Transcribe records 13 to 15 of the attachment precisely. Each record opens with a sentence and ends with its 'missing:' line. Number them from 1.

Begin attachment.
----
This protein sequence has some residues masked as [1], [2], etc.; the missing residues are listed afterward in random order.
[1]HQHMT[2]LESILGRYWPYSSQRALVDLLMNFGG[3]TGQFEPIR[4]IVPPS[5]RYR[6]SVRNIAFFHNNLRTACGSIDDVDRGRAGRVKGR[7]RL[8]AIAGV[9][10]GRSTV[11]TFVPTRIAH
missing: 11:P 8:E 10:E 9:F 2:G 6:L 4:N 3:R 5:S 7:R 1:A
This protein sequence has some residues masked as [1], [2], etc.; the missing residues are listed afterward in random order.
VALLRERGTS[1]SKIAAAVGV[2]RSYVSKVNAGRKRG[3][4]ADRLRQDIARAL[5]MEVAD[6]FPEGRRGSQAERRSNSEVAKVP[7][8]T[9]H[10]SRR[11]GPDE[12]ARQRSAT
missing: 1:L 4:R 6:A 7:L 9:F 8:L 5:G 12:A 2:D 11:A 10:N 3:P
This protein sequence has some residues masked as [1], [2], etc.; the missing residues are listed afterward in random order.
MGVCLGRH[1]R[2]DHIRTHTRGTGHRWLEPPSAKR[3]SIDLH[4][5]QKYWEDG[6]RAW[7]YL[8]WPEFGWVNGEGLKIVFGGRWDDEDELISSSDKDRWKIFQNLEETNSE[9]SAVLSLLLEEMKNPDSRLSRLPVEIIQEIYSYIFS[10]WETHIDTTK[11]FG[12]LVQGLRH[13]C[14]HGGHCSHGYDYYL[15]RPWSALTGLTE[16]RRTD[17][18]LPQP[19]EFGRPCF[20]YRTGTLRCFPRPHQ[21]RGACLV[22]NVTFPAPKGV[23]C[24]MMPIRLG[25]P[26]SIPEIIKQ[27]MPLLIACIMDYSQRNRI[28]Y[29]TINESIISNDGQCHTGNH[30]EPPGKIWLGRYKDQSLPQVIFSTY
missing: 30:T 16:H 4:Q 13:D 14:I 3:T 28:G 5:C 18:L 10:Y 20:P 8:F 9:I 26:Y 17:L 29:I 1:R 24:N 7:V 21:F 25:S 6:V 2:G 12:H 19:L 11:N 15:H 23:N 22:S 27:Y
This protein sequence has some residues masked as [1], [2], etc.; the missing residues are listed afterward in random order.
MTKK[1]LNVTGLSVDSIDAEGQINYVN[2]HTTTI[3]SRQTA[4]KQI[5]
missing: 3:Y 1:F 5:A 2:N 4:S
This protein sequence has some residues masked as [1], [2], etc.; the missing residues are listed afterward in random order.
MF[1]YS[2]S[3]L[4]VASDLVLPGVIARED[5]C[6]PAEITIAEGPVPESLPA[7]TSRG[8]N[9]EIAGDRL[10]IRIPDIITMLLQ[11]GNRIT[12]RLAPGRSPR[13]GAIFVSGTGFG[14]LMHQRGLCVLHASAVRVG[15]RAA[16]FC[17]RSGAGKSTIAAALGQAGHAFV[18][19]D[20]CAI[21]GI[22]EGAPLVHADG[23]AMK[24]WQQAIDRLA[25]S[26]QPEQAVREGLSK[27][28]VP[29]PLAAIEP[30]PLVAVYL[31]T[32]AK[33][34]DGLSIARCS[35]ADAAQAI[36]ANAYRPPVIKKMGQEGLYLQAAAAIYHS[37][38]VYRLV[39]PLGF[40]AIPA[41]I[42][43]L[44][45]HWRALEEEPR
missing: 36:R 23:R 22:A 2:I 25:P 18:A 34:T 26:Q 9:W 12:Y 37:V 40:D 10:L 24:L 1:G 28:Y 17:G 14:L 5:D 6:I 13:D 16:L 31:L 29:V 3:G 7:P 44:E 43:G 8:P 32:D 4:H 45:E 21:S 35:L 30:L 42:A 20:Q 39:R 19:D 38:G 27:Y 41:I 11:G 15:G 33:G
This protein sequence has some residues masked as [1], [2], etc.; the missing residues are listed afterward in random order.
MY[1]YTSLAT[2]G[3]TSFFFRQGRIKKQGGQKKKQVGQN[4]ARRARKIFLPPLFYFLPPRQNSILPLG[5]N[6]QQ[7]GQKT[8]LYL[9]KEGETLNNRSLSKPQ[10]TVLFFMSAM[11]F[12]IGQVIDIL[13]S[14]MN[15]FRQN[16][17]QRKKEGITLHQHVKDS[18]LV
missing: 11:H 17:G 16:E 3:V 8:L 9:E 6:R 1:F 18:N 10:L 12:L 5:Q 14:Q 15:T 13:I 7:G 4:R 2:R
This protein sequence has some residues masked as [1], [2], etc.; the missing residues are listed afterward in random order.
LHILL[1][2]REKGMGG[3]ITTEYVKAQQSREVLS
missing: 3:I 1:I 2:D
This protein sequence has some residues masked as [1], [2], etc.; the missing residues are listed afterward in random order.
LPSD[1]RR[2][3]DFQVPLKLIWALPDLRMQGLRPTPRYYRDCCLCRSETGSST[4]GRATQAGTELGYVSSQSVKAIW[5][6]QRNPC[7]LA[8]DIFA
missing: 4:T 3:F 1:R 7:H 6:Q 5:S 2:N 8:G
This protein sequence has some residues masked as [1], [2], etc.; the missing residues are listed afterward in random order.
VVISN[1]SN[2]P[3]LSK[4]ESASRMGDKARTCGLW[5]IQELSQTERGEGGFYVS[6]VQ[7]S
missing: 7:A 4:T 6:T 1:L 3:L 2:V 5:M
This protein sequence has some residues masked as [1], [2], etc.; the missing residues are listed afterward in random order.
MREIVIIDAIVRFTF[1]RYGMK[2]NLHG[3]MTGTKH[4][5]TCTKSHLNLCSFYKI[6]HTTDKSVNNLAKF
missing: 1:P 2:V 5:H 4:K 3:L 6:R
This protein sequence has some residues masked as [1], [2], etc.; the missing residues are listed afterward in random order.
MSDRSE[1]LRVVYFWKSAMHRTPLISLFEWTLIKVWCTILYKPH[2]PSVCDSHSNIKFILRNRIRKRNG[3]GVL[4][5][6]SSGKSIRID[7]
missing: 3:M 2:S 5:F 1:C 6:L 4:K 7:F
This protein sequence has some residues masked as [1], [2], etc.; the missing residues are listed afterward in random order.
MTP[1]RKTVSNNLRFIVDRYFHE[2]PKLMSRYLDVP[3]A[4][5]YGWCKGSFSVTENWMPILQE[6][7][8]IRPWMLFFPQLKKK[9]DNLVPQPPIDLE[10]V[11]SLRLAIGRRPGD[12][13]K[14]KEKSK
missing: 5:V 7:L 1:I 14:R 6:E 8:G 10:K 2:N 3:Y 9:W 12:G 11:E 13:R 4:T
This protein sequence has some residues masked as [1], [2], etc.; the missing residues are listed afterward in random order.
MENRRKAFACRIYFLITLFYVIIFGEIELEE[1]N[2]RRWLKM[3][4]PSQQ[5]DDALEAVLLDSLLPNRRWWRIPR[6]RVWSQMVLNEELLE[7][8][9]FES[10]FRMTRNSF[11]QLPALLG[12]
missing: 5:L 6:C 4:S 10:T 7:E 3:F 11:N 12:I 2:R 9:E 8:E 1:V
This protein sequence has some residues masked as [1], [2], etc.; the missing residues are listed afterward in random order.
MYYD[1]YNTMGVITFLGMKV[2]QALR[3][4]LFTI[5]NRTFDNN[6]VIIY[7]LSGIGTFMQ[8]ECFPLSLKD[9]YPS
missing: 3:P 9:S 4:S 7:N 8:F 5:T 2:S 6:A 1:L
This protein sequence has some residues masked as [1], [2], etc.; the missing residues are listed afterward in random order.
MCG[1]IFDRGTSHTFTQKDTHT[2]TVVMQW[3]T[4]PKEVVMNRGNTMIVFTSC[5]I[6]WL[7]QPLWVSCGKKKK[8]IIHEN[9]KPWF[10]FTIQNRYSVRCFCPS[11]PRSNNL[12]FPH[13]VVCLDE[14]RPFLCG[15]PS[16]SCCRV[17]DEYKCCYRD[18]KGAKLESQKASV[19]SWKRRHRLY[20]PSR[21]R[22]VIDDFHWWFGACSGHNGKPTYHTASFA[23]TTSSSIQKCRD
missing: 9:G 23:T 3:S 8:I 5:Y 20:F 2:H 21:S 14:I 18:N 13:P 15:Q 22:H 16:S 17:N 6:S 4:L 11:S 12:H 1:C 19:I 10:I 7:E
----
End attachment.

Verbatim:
This protein sequence has some residues masked as [1], [2], etc.; the missing residues are listed afterward in random order.
MENRRKAFACRIYFLITLFYVIIFGEIELEE[1]N[2]RRWLKM[3][4]PSQQ[5]DDALEAVLLDSLLPNRRWWRIPR[6]RVWSQMVLNEELLE[7][8][9]FES[10]FRMTRNSF[11]QLPALLG[12]
missing: 5:L 6:C 4:S 10:T 7:E 3:F 11:N 12:I 2:R 9:E 8:E 1:V
This protein sequence has some residues masked as [1], [2], etc.; the missing residues are listed afterward in random order.
MYYD[1]YNTMGVITFLGMKV[2]QALR[3][4]LFTI[5]NRTFDNN[6]VIIY[7]LSGIGTFMQ[8]ECFPLSLKD[9]YPS
missing: 3:P 9:S 4:S 7:N 8:F 5:T 2:S 6:A 1:L
This protein sequence has some residues masked as [1], [2], etc.; the missing residues are listed afterward in random order.
MCG[1]IFDRGTSHTFTQKDTHT[2]TVVMQW[3]T[4]PKEVVMNRGNTMIVFTSC[5]I[6]WL[7]QPLWVSCGKKKK[8]IIHEN[9]KPWF[10]FTIQNRYSVRCFCPS[11]PRSNNL[12]FPH[13]VVCLDE[14]RPFLCG[15]PS[16]SCCRV[17]DEYKCCYRD[18]KGAKLESQKASV[19]SWKRRHRLY[20]PSR[21]R[22]VIDDFHWWFGACSGHNGKPTYHTASFA[23]TTSSSIQKCRD
missing: 9:G 23:T 3:S 8:I 5:Y 20:F 2:H 21:S 14:I 18:N 13:P 15:Q 22:H 16:S 17:N 6:S 4:L 11:S 12:H 1:C 19:I 10:I 7:E